Steve Bannon Has A Bizarre Portrait Of Himself As Napoleon
File this one under, "Stories That Read Like Bad Arrested Development Spec Scripts."
Steve Bannon, the White House chief strategist, allegedly has very specific taste in art. Dictatorial taste, one might even say. That is: he has a portrait of himself -- his own sweaty face -- styled like French Emperor Napoleon Bonaparte hanging in his office.
To boot, it was allegedly a gift — from British member of Parliament Nigel Farage.
It's just so... bizarre. And with every new detail, it gets weirder. I mean, who even commissions paintings anymore? And why Napoleon? And, like, did he sit for the painting?
OK, wait. Let's start from the beginning.
On July 9, journalist Joshua Green published an excerpt from his upcoming book, Devil's Bargain: Steve Bannon, Donald Trump, and the Storming of the Presidency, in New York Magazine.
The book is a comprehensive look at Bannon's mercurial, often fraught role in both the Trump campaign and the current administration.
And while the whole excerpt is worth reading, there's a stand-out detail that has people losing it.
That's right. In Bannon's office is an oil painting. In the neoclassical style. Of Bannon as Napoleon Bonaparte. Given to him by chief architect of Brexit Nigel Farage.
Another reporter, who covers Westminster for The Sun, confirmed that the painting was, indeed, a gift from Farage:
In one sense, the fact that he has a painting like this is oddly fitting. After all, Bannon is -- much like Napoleon -- a political opportunist with delusions of grandeur.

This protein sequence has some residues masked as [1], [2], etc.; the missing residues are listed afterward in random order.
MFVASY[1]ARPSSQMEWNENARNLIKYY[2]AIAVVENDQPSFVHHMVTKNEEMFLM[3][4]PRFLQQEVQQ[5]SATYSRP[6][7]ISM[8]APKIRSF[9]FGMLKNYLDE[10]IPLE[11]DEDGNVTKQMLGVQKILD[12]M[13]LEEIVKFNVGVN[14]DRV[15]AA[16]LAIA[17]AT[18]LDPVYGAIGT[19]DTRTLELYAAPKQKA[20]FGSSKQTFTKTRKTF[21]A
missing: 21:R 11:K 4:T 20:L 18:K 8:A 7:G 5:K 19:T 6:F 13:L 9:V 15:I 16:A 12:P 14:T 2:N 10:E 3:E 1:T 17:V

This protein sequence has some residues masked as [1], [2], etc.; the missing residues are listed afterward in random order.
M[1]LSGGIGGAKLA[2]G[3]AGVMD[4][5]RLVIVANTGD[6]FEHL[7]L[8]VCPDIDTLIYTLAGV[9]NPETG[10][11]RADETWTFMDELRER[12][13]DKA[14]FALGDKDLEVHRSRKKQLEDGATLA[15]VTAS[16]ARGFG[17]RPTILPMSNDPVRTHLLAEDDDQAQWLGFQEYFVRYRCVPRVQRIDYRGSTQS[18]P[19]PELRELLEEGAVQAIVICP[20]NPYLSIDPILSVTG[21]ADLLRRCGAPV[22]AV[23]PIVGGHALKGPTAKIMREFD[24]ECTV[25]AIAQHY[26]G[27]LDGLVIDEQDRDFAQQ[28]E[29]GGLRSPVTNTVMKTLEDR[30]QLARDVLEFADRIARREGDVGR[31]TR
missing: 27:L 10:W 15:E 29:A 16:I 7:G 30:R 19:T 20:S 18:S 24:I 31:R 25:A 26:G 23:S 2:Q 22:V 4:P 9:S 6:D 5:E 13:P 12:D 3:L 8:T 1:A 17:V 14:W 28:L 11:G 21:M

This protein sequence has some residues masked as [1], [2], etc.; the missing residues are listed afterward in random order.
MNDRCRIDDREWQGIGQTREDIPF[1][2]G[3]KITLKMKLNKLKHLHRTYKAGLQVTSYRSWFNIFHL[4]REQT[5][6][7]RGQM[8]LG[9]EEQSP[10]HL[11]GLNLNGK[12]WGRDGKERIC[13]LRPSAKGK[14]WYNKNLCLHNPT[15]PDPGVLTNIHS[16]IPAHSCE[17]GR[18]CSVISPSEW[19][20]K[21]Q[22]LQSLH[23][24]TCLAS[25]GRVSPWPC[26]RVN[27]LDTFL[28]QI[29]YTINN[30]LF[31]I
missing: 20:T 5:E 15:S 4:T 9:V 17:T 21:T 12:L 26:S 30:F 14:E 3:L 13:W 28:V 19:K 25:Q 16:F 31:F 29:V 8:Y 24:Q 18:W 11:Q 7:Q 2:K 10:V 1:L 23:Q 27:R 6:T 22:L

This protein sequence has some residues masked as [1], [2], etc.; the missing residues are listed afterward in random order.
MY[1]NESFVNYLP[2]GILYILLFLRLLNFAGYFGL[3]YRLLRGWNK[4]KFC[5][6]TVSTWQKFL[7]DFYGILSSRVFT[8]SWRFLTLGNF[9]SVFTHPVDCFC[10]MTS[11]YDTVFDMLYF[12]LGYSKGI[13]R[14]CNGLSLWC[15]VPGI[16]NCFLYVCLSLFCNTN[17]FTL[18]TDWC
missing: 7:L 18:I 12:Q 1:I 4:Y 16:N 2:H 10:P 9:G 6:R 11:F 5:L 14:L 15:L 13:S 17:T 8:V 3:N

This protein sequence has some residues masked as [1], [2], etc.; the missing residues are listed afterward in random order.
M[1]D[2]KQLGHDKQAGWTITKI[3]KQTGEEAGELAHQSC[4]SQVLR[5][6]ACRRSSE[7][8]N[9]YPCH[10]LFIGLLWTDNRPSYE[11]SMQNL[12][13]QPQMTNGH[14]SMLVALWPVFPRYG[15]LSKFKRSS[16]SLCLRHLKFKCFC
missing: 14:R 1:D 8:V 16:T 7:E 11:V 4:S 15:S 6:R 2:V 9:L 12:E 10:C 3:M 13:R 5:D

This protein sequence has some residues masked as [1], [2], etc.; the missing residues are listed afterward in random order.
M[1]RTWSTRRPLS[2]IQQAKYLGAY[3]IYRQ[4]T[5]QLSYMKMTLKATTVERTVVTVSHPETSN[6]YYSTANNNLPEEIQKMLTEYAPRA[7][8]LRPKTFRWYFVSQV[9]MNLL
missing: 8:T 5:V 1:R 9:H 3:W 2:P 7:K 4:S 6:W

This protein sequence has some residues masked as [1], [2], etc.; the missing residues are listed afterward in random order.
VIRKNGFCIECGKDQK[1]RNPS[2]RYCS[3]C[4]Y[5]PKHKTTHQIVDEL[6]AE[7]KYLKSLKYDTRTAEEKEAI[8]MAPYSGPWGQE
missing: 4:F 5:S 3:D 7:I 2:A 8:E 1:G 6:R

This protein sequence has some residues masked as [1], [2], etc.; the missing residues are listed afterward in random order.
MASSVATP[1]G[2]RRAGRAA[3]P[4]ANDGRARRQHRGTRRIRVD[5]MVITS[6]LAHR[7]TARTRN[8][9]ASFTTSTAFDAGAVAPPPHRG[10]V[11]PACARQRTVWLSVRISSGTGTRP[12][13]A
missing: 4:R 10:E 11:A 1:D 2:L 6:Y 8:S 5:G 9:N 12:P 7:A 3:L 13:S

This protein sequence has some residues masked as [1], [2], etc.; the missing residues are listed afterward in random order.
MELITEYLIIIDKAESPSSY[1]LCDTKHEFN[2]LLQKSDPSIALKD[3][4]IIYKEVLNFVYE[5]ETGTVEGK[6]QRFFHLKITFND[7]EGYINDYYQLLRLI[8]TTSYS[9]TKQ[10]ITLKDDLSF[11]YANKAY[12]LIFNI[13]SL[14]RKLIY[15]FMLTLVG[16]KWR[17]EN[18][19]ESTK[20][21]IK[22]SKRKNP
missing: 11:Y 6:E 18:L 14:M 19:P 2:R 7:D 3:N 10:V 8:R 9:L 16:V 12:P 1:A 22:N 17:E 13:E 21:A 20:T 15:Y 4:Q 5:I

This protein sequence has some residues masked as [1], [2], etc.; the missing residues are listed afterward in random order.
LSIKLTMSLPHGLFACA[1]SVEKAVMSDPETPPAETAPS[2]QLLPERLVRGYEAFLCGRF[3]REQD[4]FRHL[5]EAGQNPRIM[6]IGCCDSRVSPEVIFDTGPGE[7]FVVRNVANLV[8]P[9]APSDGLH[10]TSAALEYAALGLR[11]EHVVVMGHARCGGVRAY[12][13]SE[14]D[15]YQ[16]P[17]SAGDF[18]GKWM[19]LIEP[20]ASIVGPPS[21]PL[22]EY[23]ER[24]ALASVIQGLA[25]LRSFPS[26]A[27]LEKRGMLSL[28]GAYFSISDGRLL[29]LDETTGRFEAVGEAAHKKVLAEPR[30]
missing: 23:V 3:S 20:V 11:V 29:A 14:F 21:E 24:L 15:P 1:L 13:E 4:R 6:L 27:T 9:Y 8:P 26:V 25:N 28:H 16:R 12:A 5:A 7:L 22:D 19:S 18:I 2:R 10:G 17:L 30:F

But soft confirmation of what is, in my opinion, one of the scariest political friendships in the world is not the only thing Twitter has been serving up after news of the painting's existence broke.
No, the reaction to Bannon's painting is peak Twitter, and it is wild.
People are also comparing the bullish chief strategist's Napoleonic likeness to another famous portrait -- that of Tony Soprano:
(In The Sopranos, Tony's beloved horse Pie-O-My, is murdered, and he orders Paulie to destroy a painting he had commissioned of him with his equine friend. Paulie instead has it repainted in the likeness of the French emperor.)
Supposedly, Trump adviser and longtime friend Roger Stone also fancies himself a conqueror:
I mean, if you're going to work with men like Roger Stone and Donald Trump -- who may or may not have purchased a $20,000, 6 foot tall portrait of himself with funds meant for charity -- I guess you should go big or go home.